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Hamstring Injuries: Hamstring Injury Recovery, Treatment, & Information


You rely on your upper legs and thighs to perform just about every movement – even simple actions like walking or standing. When these parts of your body become injured, significant discomfort and disability can occur. Hamstrings are part of your thigh region that are especially susceptible to injury.


The hamstrings are muscles that begin in the thigh and travel down your legs. Without the hamstrings, you would be unable to move your legs backward or flex your knee. The hamstring muscle complex is made up of three back thigh muscles between the hip and the knee: the semimembranosus, semitendinosus, and biceps femoris muscles.


Hamstring injuries occur when these muscles are strained. Strains are subdivided into simple pulls, partial muscle tears, or completely torn hamstrings. Strains are also placed into categories of severity, including:

  • Grade One Strains – This least severe injury happens when the hamstring is slightly overextended but sustains no structural damage. In most cases, Grade One strains heal relatively quickly and without significant medical intervention.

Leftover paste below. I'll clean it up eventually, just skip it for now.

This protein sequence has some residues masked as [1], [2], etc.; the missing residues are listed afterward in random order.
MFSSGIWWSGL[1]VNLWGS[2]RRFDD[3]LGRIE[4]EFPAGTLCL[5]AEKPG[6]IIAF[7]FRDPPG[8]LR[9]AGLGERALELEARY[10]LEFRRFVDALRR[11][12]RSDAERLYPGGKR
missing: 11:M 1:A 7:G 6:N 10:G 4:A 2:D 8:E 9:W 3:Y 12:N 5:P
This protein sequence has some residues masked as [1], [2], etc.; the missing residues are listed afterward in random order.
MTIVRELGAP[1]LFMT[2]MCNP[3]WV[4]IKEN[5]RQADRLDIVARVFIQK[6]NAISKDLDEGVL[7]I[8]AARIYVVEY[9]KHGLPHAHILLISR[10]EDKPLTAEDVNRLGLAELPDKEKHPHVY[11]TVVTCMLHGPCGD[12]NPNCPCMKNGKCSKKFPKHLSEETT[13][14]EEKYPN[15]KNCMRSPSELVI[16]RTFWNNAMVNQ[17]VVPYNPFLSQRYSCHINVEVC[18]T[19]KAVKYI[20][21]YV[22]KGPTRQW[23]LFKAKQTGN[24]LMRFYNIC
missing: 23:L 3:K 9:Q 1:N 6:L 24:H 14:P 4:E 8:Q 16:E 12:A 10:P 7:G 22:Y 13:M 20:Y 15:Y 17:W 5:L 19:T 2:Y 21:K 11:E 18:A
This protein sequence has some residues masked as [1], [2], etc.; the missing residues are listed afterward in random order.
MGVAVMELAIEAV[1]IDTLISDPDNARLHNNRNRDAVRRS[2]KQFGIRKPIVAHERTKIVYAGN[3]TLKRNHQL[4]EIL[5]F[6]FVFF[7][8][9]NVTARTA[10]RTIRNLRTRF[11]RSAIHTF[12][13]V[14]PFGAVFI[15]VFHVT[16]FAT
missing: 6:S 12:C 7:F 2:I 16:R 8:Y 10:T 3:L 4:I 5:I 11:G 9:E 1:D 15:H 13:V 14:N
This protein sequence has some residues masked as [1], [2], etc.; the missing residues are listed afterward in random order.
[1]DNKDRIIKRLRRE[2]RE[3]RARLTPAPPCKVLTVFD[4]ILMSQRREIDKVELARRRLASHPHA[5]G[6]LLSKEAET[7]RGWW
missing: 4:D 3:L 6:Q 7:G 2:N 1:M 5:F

• Grade Two Strains – Grade Two strains happen when there are partial tears inside the hamstring muscles. These need more significant treatment and healing time.
  • Grade Three Strains -The most serious of strains happen when your hamstrings are entirely torn. You may also damage tendons and adjacent bones. Torn hamstrings need aggressive treatment and take extended periods to heal.
Hamstring Injuries


Hamstring damage is caused by muscle overload. Muscle overload is defined as placing extensive pressure on an area or exposing it to a quick and excessively forceful trauma.

As you move your legs and thighs, your hamstring muscles contract and shorten. Injuries occur during either the contraction or shortening processes.

Risk Factors

Hamstring injuries can occur whenever you extend your leg excessively or too quickly. Your risk might be increased if you experience or engage in:

  • Muscle Tightness – You are strongly encouraged to stretch muscles before participating in exercises. Improperly prepped muscles are usually tight. Tightness is a major strain-producing factor.
  • Fatigue – Overworked hamstrings cannot absorb the energy necessary to perform at their best. This makes your hamstrings more vulnerable to injury.
  • Muscle Imbalances – Muscle imbalances happen when one group of muscles is stronger than another. Orthopedic doctors suggest this is a common cause of hamstring strains. The muscles in the front of your thighs, known as quadriceps muscles, are often stronger than your hamstrings. So naturally, the weaker muscle is more likely to become injured.

Specific Athletic Activities – Certain sports or activities place greater stress on your hamstrings. Your risk may increase if you partake in:

  • Running.
  • Football.
  • Soccer.
  • Basketball.
  • Dancing.
  • Walking.

One important issue is that younger athletes are more vulnerable because they are still growing, and their muscles are developing.

Hamstring Injuries

One important issue is that younger athletes are more vulnerable because they are still growing, and their muscles are developing.